In the abstract of her PhD dissertation, Michelle Kathryn Annett (Dept. of Computing Science, University of Alberta), writes: “Although pens and paper are pervasive in the analog world, their digital counterparts, styli and tablets, have yet to achieve the same adoption or frequency of use. Digital styli should provide a natural, intuitive method to take notes, annotate, and sketch, but have yet to reach their full potential. There has been surprisingly little research focused on understanding why inking experiences differ so vastly between analog and digital media and amongst various styli themselves. To enrich our knowledge on the stylus experience, this thesis contributes a foundational understanding of the factors implicated in the varied experiences found within the stylus ecosystem today.
The thesis first reports on an exploratory study utilizing traditional pen and paper and tablets and styli that observed quantitative and behavioural data, in addition to preferential opinions, to understand current inking experiences. The exploration uncovered the significant impact latency, unintended touch, and stylus accuracy have on the user experience, whilst also determining the increasing importance of stylus and device aesthetics and stroke beautification. The observed behavioural adaptations and quantitative measurements dictated the direction of the research presented herein.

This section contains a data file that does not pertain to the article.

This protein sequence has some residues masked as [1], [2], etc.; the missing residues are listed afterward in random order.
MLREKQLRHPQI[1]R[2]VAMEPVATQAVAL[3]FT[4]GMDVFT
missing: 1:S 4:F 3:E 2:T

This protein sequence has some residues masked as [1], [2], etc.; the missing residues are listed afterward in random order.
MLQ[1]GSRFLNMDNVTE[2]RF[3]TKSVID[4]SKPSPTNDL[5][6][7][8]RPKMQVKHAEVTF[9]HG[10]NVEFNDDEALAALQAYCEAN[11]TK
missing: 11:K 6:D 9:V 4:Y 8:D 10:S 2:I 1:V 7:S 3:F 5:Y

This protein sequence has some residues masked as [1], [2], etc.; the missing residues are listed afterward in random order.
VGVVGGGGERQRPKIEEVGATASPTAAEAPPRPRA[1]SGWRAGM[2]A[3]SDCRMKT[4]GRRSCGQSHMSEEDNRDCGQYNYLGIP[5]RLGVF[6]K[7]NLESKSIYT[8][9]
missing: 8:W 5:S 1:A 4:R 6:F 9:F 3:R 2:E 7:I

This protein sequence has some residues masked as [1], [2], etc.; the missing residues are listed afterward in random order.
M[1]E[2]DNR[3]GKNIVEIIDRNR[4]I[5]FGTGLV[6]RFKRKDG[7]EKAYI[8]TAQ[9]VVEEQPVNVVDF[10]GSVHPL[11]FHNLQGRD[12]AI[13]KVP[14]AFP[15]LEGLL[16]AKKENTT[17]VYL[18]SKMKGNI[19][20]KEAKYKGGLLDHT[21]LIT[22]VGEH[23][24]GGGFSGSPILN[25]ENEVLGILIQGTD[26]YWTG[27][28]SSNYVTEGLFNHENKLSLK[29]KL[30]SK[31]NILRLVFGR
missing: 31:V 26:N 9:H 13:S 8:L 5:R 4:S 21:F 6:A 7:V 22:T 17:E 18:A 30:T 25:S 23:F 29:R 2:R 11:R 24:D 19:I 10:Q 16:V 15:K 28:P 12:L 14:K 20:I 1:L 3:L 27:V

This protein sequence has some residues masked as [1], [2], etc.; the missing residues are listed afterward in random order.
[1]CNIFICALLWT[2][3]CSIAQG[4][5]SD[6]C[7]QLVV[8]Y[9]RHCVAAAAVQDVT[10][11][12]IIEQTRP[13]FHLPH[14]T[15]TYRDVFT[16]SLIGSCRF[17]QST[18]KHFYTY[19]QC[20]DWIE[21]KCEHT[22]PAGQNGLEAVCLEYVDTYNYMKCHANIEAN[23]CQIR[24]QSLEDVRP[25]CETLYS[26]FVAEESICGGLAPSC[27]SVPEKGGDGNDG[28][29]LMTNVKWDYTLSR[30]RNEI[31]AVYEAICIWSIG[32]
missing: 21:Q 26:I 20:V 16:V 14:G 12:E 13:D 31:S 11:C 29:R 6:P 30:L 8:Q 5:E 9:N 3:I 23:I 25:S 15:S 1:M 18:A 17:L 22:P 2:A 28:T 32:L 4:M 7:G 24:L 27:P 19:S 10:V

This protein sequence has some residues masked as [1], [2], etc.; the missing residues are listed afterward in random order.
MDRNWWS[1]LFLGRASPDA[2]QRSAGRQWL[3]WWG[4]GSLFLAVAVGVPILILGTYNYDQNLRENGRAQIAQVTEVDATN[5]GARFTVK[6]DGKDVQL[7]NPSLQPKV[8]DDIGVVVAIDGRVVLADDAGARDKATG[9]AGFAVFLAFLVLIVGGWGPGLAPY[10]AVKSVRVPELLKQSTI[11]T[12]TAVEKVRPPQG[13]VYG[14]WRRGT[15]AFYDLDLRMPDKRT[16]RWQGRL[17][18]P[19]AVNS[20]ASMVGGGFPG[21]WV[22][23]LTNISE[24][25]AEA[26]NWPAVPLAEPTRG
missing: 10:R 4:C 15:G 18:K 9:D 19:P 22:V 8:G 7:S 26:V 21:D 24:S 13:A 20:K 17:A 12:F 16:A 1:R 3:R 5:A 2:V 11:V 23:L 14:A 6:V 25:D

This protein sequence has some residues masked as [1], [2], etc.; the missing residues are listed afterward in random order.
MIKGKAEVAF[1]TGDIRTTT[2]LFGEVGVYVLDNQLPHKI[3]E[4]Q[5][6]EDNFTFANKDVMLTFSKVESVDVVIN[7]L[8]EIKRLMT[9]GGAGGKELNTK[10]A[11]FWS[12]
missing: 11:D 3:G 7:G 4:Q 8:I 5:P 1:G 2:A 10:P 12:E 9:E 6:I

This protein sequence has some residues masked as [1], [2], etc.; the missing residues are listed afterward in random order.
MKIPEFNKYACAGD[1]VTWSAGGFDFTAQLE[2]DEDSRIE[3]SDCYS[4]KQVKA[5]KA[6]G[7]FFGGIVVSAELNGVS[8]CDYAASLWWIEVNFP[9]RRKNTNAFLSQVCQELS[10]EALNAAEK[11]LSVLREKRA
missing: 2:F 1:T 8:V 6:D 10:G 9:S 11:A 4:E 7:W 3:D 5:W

A systematic approach was then taken to gather a deeper understanding of device latency and stylus accuracy. A series of experiments garnered insight into latency and accuracy, examining the underlying elements that result in the lackluster experiences found today. The results underscored the importance of visual feedback, user expectations, and perceptual limitations on user performance and satisfaction. The proposed Latency Perception Model has provided a cohesive understanding of touch- and pen-based latency perception, and a solid foundation upon which future explorations of latency can occur.
The thesis also presents an in-depth exploration of unintended touch. The data collection and analysis underscored the importance of stylus information and the use of additional data sources for solving unintended touch. The behavioral observations reemphasized the importance of designing devices and interfaces that support natural, fluid interaction and suggested hardware and software advancements necessary in the future. The commentary on the interaction – rejection dichotomy should be of great value to developers of unintended touch solutions along with designers of next-generation interaction techniques and styli.
The thesis then concludes with a commentary on the areas of the stylus ecosystem that would benefit from increased attention and focus in the years to come and future technological advancements that could present interesting challenges in the future.”
Download “The Fundamental Issues of Pen-Based Interaction with Tablet Devices”